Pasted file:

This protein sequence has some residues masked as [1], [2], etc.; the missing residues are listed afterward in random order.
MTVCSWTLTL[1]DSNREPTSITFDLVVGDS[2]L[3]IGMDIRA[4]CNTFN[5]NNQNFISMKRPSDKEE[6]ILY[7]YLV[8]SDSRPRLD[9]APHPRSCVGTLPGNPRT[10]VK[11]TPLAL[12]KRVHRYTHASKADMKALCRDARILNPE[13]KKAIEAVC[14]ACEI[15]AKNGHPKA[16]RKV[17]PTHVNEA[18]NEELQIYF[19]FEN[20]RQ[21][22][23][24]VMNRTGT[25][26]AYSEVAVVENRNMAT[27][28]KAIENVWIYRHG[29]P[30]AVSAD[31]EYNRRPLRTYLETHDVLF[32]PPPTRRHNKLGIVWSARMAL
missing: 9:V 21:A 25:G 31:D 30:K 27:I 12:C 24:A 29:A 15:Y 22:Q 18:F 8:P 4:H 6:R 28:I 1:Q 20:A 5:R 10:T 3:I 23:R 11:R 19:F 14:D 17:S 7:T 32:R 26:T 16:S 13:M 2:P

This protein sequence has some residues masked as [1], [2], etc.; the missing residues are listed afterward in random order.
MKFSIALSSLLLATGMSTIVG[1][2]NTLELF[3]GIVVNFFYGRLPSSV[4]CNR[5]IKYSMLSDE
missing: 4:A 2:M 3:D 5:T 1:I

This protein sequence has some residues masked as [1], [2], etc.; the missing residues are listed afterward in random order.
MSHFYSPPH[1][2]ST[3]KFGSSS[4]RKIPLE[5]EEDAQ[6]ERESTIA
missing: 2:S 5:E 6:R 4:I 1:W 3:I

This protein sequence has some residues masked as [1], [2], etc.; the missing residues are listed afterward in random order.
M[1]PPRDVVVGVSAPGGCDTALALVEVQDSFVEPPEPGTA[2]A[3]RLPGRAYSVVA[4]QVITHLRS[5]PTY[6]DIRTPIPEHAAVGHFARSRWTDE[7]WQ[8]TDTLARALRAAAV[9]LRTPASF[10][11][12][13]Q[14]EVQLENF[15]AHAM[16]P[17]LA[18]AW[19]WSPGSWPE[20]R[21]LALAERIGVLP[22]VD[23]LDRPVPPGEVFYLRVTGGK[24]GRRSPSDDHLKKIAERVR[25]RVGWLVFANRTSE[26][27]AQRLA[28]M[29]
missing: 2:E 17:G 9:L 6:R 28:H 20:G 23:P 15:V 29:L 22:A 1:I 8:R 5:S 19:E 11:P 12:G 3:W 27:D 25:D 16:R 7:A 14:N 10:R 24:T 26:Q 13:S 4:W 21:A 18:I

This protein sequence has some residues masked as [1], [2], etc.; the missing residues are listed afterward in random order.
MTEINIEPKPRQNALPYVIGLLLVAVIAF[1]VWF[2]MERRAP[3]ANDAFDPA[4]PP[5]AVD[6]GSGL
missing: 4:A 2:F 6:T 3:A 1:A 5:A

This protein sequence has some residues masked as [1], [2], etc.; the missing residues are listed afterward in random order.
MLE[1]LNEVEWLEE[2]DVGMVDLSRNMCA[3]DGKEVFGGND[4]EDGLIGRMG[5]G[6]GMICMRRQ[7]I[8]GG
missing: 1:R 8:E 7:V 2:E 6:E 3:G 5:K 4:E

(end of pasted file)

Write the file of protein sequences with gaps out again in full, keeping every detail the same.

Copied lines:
This protein sequence has some residues masked as [1], [2], etc.; the missing residues are listed afterward in random order.
MTVCSWTLTL[1]DSNREPTSITFDLVVGDS[2]L[3]IGMDIRA[4]CNTFN[5]NNQNFISMKRPSDKEE[6]ILY[7]YLV[8]SDSRPRLD[9]APHPRSCVGTLPGNPRT[10]VK[11]TPLAL[12]KRVHRYTHASKADMKALCRDARILNPE[13]KKAIEAVC[14]ACEI[15]AKNGHPKA[16]RKV[17]PTHVNEA[18]NEELQIYF[19]FEN[20]RQ[21][22][23][24]VMNRTGT[25][26]AYSEVAVVENRNMAT[27][28]KAIENVWIYRHG[29]P[30]AVSAD[31]EYNRRPLRTYLETHDVLF[32]PPPTRRHNKLGIVWSARMAL
missing: 9:V 21:A 25:G 31:D 30:K 27:I 12:C 24:A 29:A 15:Y 22:Q 18:F 8:P 4:H 6:R 28:I 1:Q 20:A 5:R 10:T 3:I 23:R 11:R 19:F 14:D 17:S 7:T 32:R 26:T 16:S 13:M 2:P

This protein sequence has some residues masked as [1], [2], etc.; the missing residues are listed afterward in random order.
MKFSIALSSLLLATGMSTIVG[1][2]NTLELF[3]GIVVNFFYGRLPSSV[4]CNR[5]IKYSMLSDE
missing: 4:A 2:M 3:D 5:T 1:I

This protein sequence has some residues masked as [1], [2], etc.; the missing residues are listed afterward in random order.
MSHFYSPPH[1][2]ST[3]KFGSSS[4]RKIPLE[5]EEDAQ[6]ERESTIA
missing: 2:S 5:E 6:R 4:I 1:W 3:I

This protein sequence has some residues masked as [1], [2], etc.; the missing residues are listed afterward in random order.
M[1]PPRDVVVGVSAPGGCDTALALVEVQDSFVEPPEPGTA[2]A[3]RLPGRAYSVVA[4]QVITHLRS[5]PTY[6]DIRTPIPEHAAVGHFARSRWTDE[7]WQ[8]TDTLARALRAAAV[9]LRTPASF[10][11][12][13]Q[14]EVQLENF[15]AHAM[16]P[17]LA[18]AW[19]WSPGSWPE[20]R[21]LALAERIGVLP[22]VD[23]LDRPVPPGEVFYLRVTGGK[24]GRRSPSDDHLKKIAERVR[25]RVGWLVFANRTSE[26][27]AQRLA[28]M[29]
missing: 2:E 17:G 9:L 6:R 28:H 20:G 23:P 15:V 29:L 22:A 1:I 8:R 5:S 19:E 11:P 12:G 3:W 27:D 25:D 16:R 7:A 14:N 10:R 24:T 26:Q 13:S 4:W 21:A 18:I

This protein sequence has some residues masked as [1], [2], etc.; the missing residues are listed afterward in random order.
MTEINIEPKPRQNALPYVIGLLLVAVIAF[1]VWF[2]MERRAP[3]ANDAFDPA[4]PP[5]AVD[6]GSGL
missing: 4:A 2:F 6:T 3:A 1:A 5:A

This protein sequence has some residues masked as [1], [2], etc.; the missing residues are listed afterward in random order.
MLE[1]LNEVEWLEE[2]DVGMVDLSRNMCA[3]DGKEVFGGND[4]EDGLIGRMG[5]G[6]GMICMRRQ[7]I[8]GG
missing: 1:R 8:E 7:V 2:E 6:E 3:G 5:K 4:E